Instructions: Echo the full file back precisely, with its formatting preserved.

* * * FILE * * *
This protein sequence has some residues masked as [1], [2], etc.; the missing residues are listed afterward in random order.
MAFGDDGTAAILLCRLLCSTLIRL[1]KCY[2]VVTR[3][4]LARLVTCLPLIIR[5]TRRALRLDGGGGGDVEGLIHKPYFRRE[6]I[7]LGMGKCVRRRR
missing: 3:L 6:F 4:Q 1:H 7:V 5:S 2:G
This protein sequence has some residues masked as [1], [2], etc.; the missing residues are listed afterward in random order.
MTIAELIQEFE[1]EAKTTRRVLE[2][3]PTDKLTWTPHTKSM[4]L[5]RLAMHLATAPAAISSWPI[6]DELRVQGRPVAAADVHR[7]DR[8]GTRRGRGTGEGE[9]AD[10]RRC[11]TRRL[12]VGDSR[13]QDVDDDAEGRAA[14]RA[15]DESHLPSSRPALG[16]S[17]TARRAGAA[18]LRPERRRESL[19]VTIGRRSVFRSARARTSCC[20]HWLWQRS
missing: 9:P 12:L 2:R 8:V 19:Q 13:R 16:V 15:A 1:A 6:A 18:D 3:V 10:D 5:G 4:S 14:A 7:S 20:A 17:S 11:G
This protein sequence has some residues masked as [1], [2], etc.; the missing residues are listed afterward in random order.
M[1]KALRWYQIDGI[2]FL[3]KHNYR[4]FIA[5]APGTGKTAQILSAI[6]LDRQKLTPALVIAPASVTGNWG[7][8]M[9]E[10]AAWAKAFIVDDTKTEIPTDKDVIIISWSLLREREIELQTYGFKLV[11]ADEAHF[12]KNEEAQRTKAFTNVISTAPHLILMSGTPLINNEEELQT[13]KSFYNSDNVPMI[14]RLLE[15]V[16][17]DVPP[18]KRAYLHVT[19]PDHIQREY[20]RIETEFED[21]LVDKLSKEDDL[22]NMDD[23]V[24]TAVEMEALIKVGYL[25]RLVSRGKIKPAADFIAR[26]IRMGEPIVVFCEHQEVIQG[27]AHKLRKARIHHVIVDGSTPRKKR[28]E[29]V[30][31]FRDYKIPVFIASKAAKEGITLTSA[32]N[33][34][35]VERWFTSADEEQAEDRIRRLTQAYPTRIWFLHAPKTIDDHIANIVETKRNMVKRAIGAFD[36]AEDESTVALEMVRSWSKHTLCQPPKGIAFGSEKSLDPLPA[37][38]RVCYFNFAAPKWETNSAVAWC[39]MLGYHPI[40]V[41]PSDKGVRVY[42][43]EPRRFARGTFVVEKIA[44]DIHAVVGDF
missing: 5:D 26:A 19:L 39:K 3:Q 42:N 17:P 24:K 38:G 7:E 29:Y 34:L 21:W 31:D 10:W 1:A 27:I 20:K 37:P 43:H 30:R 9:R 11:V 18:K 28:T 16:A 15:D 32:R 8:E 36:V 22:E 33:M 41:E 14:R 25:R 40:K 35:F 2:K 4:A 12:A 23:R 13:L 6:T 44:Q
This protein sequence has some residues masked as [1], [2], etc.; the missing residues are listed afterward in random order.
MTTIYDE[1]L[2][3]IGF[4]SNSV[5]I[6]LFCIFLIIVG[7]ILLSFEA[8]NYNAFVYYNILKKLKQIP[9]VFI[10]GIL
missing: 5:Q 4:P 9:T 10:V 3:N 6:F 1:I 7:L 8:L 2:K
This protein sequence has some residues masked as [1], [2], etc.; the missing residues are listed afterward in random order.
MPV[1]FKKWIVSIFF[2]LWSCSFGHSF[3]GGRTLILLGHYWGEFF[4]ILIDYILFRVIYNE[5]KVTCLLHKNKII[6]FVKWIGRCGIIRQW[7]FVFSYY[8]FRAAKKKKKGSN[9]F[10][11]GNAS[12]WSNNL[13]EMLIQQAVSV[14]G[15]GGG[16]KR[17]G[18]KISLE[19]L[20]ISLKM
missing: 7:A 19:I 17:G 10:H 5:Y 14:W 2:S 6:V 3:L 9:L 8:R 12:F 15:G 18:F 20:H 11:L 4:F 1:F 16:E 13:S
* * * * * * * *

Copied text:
This protein sequence has some residues masked as [1], [2], etc.; the missing residues are listed afterward in random order.
MAFGDDGTAAILLCRLLCSTLIRL[1]KCY[2]VVTR[3][4]LARLVTCLPLIIR[5]TRRALRLDGGGGGDVEGLIHKPYFRRE[6]I[7]LGMGKCVRRRR
missing: 3:L 6:F 4:Q 1:H 7:V 5:S 2:G
This protein sequence has some residues masked as [1], [2], etc.; the missing residues are listed afterward in random order.
MTIAELIQEFE[1]EAKTTRRVLE[2][3]PTDKLTWTPHTKSM[4]L[5]RLAMHLATAPAAISSWPI[6]DELRVQGRPVAAADVHR[7]DR[8]GTRRGRGTGEGE[9]AD[10]RRC[11]TRRL[12]VGDSR[13]QDVDDDAEGRAA[14]RA[15]DESHLPSSRPALG[16]S[17]TARRAGAA[18]LRPERRRESL[19]VTIGRRSVFRSARARTSCC[20]HWLWQRS
missing: 9:P 12:L 2:R 8:V 19:Q 13:R 16:V 15:A 1:A 6:A 18:D 3:V 10:D 5:G 4:S 14:A 7:S 20:A 17:S 11:G
This protein sequence has some residues masked as [1], [2], etc.; the missing residues are listed afterward in random order.
M[1]KALRWYQIDGI[2]FL[3]KHNYR[4]FIA[5]APGTGKTAQILSAI[6]LDRQKLTPALVIAPASVTGNWG[7][8]M[9]E[10]AAWAKAFIVDDTKTEIPTDKDVIIISWSLLREREIELQTYGFKLV[11]ADEAHF[12]KNEEAQRTKAFTNVISTAPHLILMSGTPLINNEEELQT[13]KSFYNSDNVPMI[14]RLLE[15]V[16][17]DVPP[18]KRAYLHVT[19]PDHIQREY[20]RIETEFED[21]LVDKLSKEDDL[22]NMDD[23]V[24]TAVEMEALIKVGYL[25]RLVSRGKIKPAADFIAR[26]IRMGEPIVVFCEHQEVIQG[27]AHKLRKARIHHVIVDGSTPRKKR[28]E[29]V[30][31]FRDYKIPVFIASKAAKEGITLTSA[32]N[33][34][35]VERWFTSADEEQAEDRIRRLTQAYPTRIWFLHAPKTIDDHIANIVETKRNMVKRAIGAFD[36]AEDESTVALEMVRSWSKHTLCQPPKGIAFGSEKSLDPLPA[37][38]RVCYFNFAAPKWETNSAVAWC[39]MLGYHPI[40]V[41]PSDKGVRVY[42][43]EPRRFARGTFVVEKIA[44]DIHAVVGDF
missing: 5:D 26:A 19:L 39:K 3:Q 42:N 17:P 24:K 38:G 7:E 29:Y 34:L 21:W 31:D 10:W 1:A 27:I 20:K 37:P 43:H 30:R 9:R 11:V 18:K 28:T 16:A 15:D 32:R 8:E 36:V 22:E 33:M 41:E 14:R 25:R 40:K 35:F 2:K 4:A 12:A 23:R 13:L 6:T 44:Q
This protein sequence has some residues masked as [1], [2], etc.; the missing residues are listed afterward in random order.
MTTIYDE[1]L[2][3]IGF[4]SNSV[5]I[6]LFCIFLIIVG[7]ILLSFEA[8]NYNAFVYYNILKKLKQIP[9]VFI[10]GIL
missing: 5:Q 4:P 9:T 10:V 3:N 6:F 1:I 7:L 8:L 2:K
This protein sequence has some residues masked as [1], [2], etc.; the missing residues are listed afterward in random order.
MPV[1]FKKWIVSIFF[2]LWSCSFGHSF[3]GGRTLILLGHYWGEFF[4]ILIDYILFRVIYNE[5]KVTCLLHKNKII[6]FVKWIGRCGIIRQW[7]FVFSYY[8]FRAAKKKKKGSN[9]F[10][11]GNAS[12]WSNNL[13]EMLIQQAVSV[14]G[15]GGG[16]KR[17]G[18]KISLE[19]L[20]ISLKM
missing: 7:A 19:I 17:G 10:H 5:Y 14:W 2:S 6:V 3:L 9:L 8:R 12:F 15:G 18:F 20:H 11:L 4:F 1:F 16:E 13:S